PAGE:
Here we go – the last episode of Fiends of the Eastern Front by Finlay-Day and Ezquerra. Hans does get killed, though impressed by his foe, Constanta makes the German soldier one of the undead. Before the morning the blood lust takes control of Hans and (after wiping out a squad of Russian soldiers) he retreats to Berlin, finding a cellar to block himself in to. Writing out the events that have befallen him for the previous three or four years, he finds two of the silver bullets that he and Karl had made and breaks Constanta’s curse upon him. Heading back to the (1980) present day, the German police detective confronts the colonel who takes off a mask to reveal he is (of course) Constanta. The last of Hans’ silver bullets goes wild though breaks the cellar roof, allowing in sunlight and giving the detective his chance to break the colonel’s swagger stick into a stake, the series ending with the burnt skeleton of the vampire in a spotlight of sunlight. This ten part series has been a good run, and it’s good that this horror / war / contemporary story made it into a sci-fi comic, as I wouldn’t be surprised if editorial had had to convince somebody in management to allow it in. It’ll be back – in the 1990s or 2000s and I think it will continue on, continuity-wise, so I imagine that incinerated skeleton isn’t incinerated enough…
Blackhawk: Warrior in search of his soul also reaches its climax from Alvin Gaunt and Belardinelli. I’d be sad at the forthcoming lack of Belardinelli art, but I know what the next major series he’ll be working on is (though I’d be happier if his work crops up in the meantime). Kwark’s Ark consists of logs tied together with vine, and resembles the frame of a geometric star lampshade. The ‘Thargian Infinity Principle’ guarantees that it survives the strongest of gravity storms, though once it enters the singularity of the black hole the molecular structure of the passengers is dissociated, leading to their fading away, from Silversun, this episode, this series and 2000AD. Other than a potential fourth-wall breaking cameo (which I half remember or maybe made up in Ace Trucking Co a long, long way from here) then that’s it for Blackhawk and friends. An ignoble end, but I guess it wasn’t popular enough to continue? Next prog it’ll be replaced by another of Tornado’s alumni, Wolfie Smith.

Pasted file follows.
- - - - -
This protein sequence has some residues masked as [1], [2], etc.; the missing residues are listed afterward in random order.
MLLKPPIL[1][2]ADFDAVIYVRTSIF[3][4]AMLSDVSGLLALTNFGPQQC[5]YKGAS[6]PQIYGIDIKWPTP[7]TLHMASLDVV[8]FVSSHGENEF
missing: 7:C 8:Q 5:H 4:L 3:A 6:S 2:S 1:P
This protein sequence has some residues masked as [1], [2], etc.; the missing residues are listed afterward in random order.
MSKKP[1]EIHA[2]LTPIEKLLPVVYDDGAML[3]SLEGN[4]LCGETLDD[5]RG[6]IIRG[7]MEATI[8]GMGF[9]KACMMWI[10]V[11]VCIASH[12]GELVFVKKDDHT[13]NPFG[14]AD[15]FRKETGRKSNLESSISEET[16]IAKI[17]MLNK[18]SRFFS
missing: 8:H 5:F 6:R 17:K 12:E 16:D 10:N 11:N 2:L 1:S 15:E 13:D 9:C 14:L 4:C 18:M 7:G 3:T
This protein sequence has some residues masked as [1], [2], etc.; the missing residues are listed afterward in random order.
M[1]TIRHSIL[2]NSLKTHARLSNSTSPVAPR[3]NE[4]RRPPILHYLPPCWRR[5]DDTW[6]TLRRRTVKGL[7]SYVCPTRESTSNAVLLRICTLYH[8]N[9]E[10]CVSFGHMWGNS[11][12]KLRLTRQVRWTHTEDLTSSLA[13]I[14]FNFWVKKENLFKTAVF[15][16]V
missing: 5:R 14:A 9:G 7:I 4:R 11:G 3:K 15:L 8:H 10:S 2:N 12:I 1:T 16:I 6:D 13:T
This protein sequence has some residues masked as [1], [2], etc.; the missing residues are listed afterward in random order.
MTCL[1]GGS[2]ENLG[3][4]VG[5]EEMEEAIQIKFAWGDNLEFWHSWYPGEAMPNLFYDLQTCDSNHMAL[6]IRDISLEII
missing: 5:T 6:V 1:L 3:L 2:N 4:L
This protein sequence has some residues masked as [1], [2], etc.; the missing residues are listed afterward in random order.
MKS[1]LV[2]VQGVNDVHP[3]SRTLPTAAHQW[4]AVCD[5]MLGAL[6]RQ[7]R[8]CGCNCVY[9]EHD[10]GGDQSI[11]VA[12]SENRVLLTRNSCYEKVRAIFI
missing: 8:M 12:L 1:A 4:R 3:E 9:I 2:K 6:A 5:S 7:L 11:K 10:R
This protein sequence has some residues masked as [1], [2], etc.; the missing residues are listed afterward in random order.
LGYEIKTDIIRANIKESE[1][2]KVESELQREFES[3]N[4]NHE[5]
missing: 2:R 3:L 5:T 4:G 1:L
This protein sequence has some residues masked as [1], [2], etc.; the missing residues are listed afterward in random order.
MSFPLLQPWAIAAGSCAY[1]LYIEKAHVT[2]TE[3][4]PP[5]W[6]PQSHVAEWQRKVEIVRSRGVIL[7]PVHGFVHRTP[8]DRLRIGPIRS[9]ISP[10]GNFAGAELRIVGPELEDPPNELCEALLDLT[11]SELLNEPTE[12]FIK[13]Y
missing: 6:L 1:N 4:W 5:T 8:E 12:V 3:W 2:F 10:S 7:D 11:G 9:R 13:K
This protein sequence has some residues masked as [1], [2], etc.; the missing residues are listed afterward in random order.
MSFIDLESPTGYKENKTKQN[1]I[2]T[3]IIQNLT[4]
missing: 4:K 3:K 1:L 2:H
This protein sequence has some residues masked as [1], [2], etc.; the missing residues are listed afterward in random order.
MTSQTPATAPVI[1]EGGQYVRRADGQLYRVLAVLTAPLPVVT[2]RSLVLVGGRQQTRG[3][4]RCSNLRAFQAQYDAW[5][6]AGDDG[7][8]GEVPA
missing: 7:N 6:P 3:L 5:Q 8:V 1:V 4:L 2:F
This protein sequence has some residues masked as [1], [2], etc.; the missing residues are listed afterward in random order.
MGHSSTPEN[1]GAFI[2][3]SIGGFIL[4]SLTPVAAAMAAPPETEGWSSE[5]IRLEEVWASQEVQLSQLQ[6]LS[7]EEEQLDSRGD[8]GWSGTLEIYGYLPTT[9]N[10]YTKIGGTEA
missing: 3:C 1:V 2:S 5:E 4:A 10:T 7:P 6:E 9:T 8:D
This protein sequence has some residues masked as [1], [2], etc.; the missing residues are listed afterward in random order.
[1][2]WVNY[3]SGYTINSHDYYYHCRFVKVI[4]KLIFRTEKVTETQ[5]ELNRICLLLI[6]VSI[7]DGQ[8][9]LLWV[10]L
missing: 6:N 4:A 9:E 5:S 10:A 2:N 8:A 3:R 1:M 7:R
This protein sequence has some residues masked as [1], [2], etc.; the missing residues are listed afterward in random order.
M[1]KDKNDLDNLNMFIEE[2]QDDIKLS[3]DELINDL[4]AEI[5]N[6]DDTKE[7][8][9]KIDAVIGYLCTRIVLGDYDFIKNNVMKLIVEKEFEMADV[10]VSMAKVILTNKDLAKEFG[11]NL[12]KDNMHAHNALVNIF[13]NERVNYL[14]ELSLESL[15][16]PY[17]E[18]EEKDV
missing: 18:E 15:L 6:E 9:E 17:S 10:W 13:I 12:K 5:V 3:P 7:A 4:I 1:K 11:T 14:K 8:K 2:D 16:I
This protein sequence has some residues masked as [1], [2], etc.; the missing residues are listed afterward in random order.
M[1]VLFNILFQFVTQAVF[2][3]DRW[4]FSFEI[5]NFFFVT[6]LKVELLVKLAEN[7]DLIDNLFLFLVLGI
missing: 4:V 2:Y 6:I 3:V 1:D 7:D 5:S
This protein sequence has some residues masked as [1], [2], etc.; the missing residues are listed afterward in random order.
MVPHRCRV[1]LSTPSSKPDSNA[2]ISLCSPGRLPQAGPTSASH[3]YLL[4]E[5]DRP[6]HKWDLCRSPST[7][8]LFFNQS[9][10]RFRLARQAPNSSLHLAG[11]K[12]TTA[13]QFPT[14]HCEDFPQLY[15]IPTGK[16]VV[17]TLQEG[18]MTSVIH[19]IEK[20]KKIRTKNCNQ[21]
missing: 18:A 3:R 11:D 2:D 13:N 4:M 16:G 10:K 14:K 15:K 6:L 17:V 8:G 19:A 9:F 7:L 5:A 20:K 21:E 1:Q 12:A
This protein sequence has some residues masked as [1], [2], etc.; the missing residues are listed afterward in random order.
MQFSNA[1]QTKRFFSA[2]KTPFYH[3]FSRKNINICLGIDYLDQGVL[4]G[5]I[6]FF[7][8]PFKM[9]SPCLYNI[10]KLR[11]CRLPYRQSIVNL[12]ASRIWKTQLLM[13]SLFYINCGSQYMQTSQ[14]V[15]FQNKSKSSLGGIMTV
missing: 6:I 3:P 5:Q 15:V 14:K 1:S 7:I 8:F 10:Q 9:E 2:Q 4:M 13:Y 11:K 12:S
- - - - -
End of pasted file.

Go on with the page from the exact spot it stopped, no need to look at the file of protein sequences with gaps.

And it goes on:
Grailpage: It’s tempting to pick the page of Robo-Hunter where Slade’s robotic assistants play guessing games while he sinks to a watery death, but Mike McMahon’s opener to this week’s Dredd wins – it has a head-start by being the centrespread, but the view of the Mutieworld death park has to take the grailpage spot.
Grailquote: There was a great interplay between Hoagy and Robostogie, but not pithy or short enough to quote here, so I’ll pick John Howard, Texas City Judge: “Y’all won’t leave our lil’ ol’ city empty handed! They sent this along from Mutieworld… it’s your prize for beating the Thing an’ doin’ the Jaws of Doom high dive!” Judge Dredd: “Where I’m going, Texas City money is no good to me” – Dredd really isn’t good with money – even if he wasn’t going to use it, it could surely do some good in the Mega-City One Justice Department coffers?